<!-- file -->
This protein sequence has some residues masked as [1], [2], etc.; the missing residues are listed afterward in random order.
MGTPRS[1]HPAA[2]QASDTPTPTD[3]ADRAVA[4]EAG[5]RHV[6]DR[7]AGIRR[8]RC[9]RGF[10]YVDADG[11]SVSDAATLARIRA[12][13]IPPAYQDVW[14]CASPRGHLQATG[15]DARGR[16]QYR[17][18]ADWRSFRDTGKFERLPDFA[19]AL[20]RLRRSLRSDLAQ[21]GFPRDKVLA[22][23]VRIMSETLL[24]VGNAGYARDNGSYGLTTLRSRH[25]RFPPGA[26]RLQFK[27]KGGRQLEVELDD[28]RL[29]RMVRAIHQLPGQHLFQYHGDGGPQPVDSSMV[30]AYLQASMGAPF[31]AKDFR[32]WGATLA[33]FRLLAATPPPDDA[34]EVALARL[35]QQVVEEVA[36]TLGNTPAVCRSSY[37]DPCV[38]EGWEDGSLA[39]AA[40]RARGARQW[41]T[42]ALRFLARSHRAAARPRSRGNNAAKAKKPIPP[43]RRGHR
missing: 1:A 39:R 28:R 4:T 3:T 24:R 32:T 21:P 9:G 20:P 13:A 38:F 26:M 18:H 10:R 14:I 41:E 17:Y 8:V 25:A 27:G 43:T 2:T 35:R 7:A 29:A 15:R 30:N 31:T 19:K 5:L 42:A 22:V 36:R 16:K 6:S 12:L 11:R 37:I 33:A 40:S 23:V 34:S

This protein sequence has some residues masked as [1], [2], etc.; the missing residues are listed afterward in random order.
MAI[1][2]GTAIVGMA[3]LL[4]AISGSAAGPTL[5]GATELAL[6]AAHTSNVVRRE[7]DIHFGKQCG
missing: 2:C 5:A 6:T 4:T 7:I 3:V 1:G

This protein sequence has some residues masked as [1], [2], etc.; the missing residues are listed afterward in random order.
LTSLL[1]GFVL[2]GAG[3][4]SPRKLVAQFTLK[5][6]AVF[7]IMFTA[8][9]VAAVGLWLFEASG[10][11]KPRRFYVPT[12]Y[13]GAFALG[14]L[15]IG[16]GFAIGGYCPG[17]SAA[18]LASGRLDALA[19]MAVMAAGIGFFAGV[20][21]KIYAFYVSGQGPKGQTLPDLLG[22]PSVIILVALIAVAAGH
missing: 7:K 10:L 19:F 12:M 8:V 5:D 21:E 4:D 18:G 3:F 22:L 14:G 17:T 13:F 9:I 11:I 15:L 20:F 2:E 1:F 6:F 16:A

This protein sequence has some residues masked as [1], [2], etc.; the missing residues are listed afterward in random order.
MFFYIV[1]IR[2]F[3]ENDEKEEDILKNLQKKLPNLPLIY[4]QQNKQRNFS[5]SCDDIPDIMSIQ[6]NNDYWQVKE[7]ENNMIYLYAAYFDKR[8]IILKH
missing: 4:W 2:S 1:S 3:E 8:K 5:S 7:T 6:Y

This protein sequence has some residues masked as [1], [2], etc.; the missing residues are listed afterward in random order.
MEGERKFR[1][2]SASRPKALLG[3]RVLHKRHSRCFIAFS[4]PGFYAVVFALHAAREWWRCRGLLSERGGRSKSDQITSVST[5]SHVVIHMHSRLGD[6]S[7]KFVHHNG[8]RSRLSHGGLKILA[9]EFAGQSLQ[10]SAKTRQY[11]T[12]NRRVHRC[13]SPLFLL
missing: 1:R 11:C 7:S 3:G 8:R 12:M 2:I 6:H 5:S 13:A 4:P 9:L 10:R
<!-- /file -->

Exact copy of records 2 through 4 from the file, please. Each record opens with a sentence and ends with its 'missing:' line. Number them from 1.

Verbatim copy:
This protein sequence has some residues masked as [1], [2], etc.; the missing residues are listed afterward in random order.
MAI[1][2]GTAIVGMA[3]LL[4]AISGSAAGPTL[5]GATELAL[6]AAHTSNVVRRE[7]DIHFGKQCG
missing: 2:C 5:A 6:T 4:T 7:I 3:V 1:G

This protein sequence has some residues masked as [1], [2], etc.; the missing residues are listed afterward in random order.
LTSLL[1]GFVL[2]GAG[3][4]SPRKLVAQFTLK[5][6]AVF[7]IMFTA[8][9]VAAVGLWLFEASG[10][11]KPRRFYVPT[12]Y[13]GAFALG[14]L[15]IG[16]GFAIGGYCPG[17]SAA[18]LASGRLDALA[19]MAVMAAGIGFFAGV[20][21]KIYAFYVSGQGPKGQTLPDLLG[22]PSVIILVALIAVAAGH
missing: 7:K 10:L 19:F 12:M 8:V 5:D 21:E 4:D 18:G 3:F 22:L 14:G 17:T 13:F 9:I 11:I 15:L 20:F 2:E 1:F 6:F 16:A

This protein sequence has some residues masked as [1], [2], etc.; the missing residues are listed afterward in random order.
MFFYIV[1]IR[2]F[3]ENDEKEEDILKNLQKKLPNLPLIY[4]QQNKQRNFS[5]SCDDIPDIMSIQ[6]NNDYWQVKE[7]ENNMIYLYAAYFDKR[8]IILKH
missing: 4:W 2:S 1:S 3:E 8:K 5:S 7:T 6:Y